Years ago, I got in trouble on Mama Drama for saying I felt being a mother was easy. Pretty much everyone jumped my ass over it, and even when I explained--at the time, I had three perfectly healthy, normal kids--no one wanted to let up. I stuck to my guns, then and now.
Certainly, being a parent isn't easy for everyone, and even those of us who usually have an easy time of it have difficulties now and then, but by & large if it's truly hard and your kids don't have any medical/psychological issues, and there's no huge outside factor weighing in on it, you're probably doing it wrong.* One of my Facebook friends--she's on Mama Drama too; it's where I know her from--has five kids. One of them is severely disabled (blind, brain damaged, tube fed) and two have varying degrees of autism. She gets to complain--and rarely does. Have you noticed how the people who actually have to deal with big shit usually don't whine?
Now, I typically don't go around telling people "Well, if you think you have it bad, look at these people, they have it much worse!" but on a personal level I do try hard to keep it in perspective. 'Cause I have four robustly healthy, super smart kids who are generally pretty well-behaved, so who the hell am I to complain?
I'll readily admit, it aggravates me when people make a huge deal out of things. Look, I understand that parenthood isn't all puppy licks and mud pies, and I think it's a good thing to admit that things get out of hand quite a bit. Really, we're all just pretending we know what the hell we're doing, right?
But there is a difference, a very key difference, between saying "You don't have it all together? That's okay, neither do I!" and "You think two is bad? It only gets worse from there!" And yet, folks love to do that last sort of thing.
Case in point:
Please keep in mind, the woman who posted the original status who jumped into parenting in a big way--in the three years, she's adopted three kids and is fostering a fourth with plans to adopt it too (I say it because I'm not sure if the child is a boy or girl). She really has no clue what she's getting into. I suppose most of the replies are intended to be commiserating, but really? How is it helpful?
Look, in parenting as much as in anything, your expectations will govern your experiences to a large part. Now, I'm not going all "Law of Attraction" on you here; I'm not saying that you will literally have different experiences based on what you expect. No, the experiences themselves will happen one way or another. But your outlook will affect your interpretation of these events.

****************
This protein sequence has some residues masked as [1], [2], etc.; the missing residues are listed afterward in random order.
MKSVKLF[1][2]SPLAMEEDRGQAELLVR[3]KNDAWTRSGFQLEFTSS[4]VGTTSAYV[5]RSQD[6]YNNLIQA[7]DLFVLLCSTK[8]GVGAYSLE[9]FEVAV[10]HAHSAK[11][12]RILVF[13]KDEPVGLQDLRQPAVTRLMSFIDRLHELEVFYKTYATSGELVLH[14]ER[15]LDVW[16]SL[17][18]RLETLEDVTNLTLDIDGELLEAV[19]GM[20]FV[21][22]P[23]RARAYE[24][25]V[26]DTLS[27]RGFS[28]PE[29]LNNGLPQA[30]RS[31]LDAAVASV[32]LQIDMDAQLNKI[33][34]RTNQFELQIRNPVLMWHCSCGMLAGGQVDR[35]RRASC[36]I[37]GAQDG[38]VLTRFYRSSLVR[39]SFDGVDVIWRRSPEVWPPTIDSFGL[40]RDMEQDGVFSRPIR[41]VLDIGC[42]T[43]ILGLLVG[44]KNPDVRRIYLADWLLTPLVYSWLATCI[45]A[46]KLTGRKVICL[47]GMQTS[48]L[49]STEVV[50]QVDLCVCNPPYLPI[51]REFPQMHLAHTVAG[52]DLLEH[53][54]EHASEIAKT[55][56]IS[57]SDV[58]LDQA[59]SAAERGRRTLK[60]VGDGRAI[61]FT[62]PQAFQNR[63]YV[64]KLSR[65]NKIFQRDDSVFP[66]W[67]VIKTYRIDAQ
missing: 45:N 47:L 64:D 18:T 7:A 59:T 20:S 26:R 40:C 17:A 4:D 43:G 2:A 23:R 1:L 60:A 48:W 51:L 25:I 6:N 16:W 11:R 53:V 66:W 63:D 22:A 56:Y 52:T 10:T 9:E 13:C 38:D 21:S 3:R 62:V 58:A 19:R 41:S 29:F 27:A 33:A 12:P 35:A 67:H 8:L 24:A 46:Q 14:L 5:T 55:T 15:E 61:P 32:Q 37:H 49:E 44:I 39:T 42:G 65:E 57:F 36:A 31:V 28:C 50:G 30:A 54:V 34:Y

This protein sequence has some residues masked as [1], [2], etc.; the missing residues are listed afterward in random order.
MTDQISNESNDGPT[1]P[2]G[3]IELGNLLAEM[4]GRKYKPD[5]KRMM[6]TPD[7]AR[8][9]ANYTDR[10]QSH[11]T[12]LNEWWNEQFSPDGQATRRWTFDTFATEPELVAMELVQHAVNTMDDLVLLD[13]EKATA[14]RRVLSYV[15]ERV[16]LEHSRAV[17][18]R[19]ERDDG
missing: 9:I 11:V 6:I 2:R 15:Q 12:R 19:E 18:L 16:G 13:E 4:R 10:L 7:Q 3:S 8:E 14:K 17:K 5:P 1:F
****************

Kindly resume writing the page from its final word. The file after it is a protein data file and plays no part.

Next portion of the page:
Seriously, it will. I am pretty easily annoyed, and my kids know which buttons of mine to push, so my outlook isn't always great. More than once I've taken the kids out for a meal and by the end of it I'm ready to duct-tape them to the wall, only to have someone come up to me and compliment me on how well-behaved they were.
Yes, two years old is a hell of a time. Toddlers learn the meaning of no, and how to bug the shit out of you with it. BUT they also absolutely love babies, they are fairly easy to potty train (IMO)--meaning an end to diapers--they start to talk pretty well (but with those adorable little mispronunciations that you will repeat forever after), they interact with their environment much more, and they're not nearly as dependent upon you.
If you choose to focus on the NONONONONONO!, you will miss the "yef" and you might not notice the absolute wonder in their eyes. Which would be a crying shame.
*This doesn't mean you're a bad parent. It probably just means you're looking at it wrong. Please interpret this in context.
(I know I came off as a bit of a wet blanket in my comment, but I swear to you, it really did make things a lot easier when I discovered lo these many years ago that Bobbie wasn't really trying to drive me insane; she was just doing what every two-year-old does.)